Derek Jeter's final season begins with Yankees 6-2 loss to Astros

David Brown
Big League Stew
Derek Jeter's final season begins with Yankees 6-2 loss to Astros
Derek Jeter's final season begins with Yankees 6-2 loss to Astros

How many times can a guy say good-bye, and in how many ways? New York Yankees superstar Derek Jeter is starting to find out. Jeter's 19th and final opening day was an otherwise forgettable 6-2 loss Tuesday night for the Yankees to the Houston Astros, losers themselves of 111 games in 2013.

Because it was the opener at Minute Maid Park, most of the pomp and circumstance was reserved for the home team. Festivities for the opener included Hall of Famer and team adviser Nolan Ryan throwing out the first (wild) pitch to Craig Biggio. The Astros will honor Jeter on Wednesday, probably much like they did with Mariano Rivera to close the 2013 season. A reunion with former teammates Roger Clemens and Andy Pettitte, and probably some good ol' Texas swag as parting gifts, are expected to be on tap.

Fans gave Jeter a nice hand when the Yankees were introduced, and many gasped when he was hit by a pitch on his heavily padded left arm in his first plate appearance in the first inning. Via the Associated Press, he said:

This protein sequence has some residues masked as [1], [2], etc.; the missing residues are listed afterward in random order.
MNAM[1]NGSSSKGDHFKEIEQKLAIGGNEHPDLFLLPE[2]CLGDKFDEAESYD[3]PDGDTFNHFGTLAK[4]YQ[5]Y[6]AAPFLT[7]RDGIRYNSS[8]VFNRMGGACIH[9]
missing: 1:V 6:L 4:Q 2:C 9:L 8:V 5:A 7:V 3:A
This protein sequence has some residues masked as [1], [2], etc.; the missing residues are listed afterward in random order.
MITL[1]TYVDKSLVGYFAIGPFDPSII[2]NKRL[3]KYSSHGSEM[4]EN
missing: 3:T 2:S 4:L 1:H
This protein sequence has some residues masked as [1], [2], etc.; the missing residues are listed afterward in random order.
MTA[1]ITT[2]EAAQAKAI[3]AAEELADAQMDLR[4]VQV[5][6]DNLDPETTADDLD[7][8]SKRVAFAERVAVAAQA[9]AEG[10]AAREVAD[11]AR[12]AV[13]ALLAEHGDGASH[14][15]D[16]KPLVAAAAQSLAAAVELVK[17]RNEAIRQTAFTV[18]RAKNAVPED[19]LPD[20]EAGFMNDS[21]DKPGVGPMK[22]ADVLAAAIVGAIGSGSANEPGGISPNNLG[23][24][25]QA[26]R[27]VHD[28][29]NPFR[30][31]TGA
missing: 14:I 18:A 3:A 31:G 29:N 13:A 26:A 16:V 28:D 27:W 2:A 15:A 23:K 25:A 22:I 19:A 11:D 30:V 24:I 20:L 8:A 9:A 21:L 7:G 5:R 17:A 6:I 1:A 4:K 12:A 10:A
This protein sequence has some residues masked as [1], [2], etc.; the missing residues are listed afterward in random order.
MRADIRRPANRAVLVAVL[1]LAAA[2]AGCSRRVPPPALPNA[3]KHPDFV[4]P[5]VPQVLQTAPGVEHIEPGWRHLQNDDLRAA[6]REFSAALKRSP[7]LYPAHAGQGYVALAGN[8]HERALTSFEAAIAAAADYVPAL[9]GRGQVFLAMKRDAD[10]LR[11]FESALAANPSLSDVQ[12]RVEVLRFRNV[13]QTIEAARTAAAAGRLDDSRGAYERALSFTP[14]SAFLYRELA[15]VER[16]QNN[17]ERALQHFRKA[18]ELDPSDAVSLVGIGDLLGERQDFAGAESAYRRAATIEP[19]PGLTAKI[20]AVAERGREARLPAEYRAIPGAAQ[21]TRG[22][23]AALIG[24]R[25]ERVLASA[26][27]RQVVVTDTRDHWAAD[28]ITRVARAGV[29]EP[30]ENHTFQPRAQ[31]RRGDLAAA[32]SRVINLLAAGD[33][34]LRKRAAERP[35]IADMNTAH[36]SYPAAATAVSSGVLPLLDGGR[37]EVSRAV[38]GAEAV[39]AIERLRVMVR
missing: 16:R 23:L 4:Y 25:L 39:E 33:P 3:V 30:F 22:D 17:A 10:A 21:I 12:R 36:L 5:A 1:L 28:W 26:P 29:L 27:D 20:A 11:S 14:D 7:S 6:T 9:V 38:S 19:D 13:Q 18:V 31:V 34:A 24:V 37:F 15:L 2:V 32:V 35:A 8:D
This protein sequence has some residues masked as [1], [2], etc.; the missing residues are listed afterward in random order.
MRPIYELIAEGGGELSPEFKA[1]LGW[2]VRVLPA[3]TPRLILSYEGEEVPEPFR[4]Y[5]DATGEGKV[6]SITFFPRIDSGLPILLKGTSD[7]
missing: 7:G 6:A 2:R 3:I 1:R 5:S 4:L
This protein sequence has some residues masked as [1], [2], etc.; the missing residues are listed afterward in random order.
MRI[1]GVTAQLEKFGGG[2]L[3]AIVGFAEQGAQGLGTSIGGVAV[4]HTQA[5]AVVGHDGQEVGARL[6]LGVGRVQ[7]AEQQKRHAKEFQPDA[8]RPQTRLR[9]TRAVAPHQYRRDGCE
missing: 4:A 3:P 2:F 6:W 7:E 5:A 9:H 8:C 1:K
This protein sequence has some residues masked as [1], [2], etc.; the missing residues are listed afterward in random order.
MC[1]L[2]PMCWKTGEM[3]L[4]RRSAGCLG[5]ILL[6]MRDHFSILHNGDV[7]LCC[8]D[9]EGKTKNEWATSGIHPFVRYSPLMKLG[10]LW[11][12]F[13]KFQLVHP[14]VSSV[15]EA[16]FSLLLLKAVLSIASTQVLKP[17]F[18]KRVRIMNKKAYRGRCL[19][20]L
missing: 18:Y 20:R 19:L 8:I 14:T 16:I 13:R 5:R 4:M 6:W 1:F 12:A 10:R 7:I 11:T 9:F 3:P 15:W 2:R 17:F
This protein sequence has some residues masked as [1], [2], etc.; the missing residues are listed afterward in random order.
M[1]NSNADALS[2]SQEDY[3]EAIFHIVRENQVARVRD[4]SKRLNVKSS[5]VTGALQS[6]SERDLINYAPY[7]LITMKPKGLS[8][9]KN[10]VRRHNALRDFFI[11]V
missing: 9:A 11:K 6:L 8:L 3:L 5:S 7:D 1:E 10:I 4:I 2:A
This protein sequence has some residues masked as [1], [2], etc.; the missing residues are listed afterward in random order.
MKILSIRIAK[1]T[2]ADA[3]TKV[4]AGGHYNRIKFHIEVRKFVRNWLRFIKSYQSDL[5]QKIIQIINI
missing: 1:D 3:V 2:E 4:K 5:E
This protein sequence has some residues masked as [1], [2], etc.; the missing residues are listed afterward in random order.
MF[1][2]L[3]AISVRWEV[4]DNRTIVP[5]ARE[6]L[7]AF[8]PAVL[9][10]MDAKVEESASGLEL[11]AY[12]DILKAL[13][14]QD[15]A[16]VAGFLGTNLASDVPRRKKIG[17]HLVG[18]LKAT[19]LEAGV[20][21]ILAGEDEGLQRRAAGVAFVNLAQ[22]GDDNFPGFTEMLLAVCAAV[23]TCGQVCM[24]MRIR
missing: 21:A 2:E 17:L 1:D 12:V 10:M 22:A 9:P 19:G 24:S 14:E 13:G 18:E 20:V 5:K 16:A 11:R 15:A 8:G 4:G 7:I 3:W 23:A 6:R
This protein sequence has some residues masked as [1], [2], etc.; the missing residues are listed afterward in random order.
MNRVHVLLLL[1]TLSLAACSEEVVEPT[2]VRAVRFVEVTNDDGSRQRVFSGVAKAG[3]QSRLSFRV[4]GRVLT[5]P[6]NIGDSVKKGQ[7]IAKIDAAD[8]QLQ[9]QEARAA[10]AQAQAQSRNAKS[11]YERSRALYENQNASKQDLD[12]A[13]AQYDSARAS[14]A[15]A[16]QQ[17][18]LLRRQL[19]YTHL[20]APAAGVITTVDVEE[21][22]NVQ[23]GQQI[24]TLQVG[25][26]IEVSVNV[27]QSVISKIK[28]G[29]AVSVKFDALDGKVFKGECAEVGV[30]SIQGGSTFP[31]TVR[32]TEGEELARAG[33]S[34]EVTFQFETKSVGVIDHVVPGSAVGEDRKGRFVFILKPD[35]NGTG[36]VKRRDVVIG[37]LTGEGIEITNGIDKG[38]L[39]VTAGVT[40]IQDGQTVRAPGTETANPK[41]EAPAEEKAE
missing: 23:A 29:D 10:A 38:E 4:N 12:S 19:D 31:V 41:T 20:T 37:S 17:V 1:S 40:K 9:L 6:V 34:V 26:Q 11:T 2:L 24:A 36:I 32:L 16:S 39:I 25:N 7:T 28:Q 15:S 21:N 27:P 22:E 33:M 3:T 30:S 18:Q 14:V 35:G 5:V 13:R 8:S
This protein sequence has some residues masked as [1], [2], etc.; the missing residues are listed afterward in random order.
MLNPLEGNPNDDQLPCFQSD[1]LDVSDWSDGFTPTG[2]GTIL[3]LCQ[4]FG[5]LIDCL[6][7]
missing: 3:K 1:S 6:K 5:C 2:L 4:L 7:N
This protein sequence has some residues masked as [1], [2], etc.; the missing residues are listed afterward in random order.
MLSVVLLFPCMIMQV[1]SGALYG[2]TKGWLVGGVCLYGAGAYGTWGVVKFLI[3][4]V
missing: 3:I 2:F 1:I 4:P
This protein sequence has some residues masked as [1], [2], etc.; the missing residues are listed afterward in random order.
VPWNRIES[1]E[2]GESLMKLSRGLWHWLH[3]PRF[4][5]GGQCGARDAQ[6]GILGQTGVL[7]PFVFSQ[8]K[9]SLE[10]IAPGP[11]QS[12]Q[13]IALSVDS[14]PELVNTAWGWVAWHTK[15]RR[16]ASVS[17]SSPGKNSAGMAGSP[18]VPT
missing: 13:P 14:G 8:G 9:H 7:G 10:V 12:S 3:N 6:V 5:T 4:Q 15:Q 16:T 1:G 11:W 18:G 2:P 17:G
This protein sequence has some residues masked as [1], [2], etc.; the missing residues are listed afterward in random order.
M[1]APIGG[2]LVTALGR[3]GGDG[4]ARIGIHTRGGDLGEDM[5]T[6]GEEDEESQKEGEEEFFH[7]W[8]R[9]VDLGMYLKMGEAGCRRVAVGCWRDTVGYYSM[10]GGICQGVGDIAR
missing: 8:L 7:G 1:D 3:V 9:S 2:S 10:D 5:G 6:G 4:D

"I was a little extra anxious because I hadn't played in a while, but when I got hit, I think that actually helped," said Jeter.

Way to go, right-hander Scott Feldman. Jeter stayed in the game, played nine innings and finished 1 for 3 with a run scored. He also played his position at shortstop without trouble.

All of that in itself was a victory for Jeter, who was limited to 17 games in 2013 while trying to recover from a broken ankle he sustained in the 2012 playoffs, along with less severe subsequent injuries. Getting older — he turns 40 in June — has made it harder for Jeter to recover, which is a reason he said he's retiring after the season.

Before the game, Jeter gave a clue as to how he would handle the opener — and probably every other moment of his good-bye tour.

"I'm trying to treat it like any other opening day,'' he said, ''and every opening day is special where you have butterflies and you have nerves and I think that's a good thing. I don't foresee this being any different.''

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David Brown edits Big League Stew on Yahoo Sports. Have a tip? Email him at and follow him on Twitter!

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